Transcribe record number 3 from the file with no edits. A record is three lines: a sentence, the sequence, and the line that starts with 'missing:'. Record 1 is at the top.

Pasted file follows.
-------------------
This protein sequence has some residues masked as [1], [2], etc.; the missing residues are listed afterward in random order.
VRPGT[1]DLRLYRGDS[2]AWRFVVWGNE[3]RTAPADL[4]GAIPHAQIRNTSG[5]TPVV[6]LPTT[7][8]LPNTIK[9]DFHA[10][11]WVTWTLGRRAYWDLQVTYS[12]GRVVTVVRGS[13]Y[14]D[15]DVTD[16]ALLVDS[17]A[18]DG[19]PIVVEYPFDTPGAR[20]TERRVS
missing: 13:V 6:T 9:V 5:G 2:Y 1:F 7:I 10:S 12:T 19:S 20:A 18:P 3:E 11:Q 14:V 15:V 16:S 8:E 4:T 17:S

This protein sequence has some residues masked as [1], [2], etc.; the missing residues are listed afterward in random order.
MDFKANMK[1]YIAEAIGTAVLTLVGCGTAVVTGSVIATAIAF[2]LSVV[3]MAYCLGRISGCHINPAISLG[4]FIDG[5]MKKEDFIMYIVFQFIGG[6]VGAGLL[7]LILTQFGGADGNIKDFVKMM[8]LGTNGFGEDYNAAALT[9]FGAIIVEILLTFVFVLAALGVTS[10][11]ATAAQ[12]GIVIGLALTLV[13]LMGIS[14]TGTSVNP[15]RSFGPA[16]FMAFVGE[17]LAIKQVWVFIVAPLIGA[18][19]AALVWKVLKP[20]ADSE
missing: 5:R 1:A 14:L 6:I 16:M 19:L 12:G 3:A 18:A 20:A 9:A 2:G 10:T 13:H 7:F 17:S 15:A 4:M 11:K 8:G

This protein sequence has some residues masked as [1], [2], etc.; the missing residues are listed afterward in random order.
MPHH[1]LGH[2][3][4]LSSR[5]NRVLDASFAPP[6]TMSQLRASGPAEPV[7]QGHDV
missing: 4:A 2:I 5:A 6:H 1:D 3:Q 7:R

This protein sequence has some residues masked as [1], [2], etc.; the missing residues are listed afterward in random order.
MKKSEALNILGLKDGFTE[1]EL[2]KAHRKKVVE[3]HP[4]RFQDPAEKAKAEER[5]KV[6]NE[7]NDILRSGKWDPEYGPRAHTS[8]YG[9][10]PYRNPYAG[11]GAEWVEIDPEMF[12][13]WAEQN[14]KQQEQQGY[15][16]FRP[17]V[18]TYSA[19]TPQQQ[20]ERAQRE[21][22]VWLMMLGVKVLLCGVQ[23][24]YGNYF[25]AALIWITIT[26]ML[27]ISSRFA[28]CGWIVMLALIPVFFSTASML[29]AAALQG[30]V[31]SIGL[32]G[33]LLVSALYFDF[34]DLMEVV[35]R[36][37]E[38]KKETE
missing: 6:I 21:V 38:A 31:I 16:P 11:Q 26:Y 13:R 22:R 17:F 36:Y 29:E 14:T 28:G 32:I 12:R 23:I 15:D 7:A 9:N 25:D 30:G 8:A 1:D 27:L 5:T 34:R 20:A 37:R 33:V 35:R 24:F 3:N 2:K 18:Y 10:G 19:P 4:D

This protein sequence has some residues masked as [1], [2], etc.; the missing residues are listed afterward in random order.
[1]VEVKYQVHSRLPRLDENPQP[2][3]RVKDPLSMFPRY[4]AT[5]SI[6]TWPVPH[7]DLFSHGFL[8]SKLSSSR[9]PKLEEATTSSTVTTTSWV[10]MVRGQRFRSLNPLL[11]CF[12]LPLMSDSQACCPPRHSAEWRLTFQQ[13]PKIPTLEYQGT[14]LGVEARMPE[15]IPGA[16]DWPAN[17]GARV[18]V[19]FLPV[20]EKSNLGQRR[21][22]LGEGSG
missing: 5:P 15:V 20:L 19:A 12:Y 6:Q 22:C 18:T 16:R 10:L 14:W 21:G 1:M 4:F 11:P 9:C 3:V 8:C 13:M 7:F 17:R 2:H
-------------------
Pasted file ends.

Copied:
This protein sequence has some residues masked as [1], [2], etc.; the missing residues are listed afterward in random order.
MPHH[1]LGH[2][3][4]LSSR[5]NRVLDASFAPP[6]TMSQLRASGPAEPV[7]QGHDV
missing: 4:A 2:I 5:A 6:H 1:D 3:Q 7:R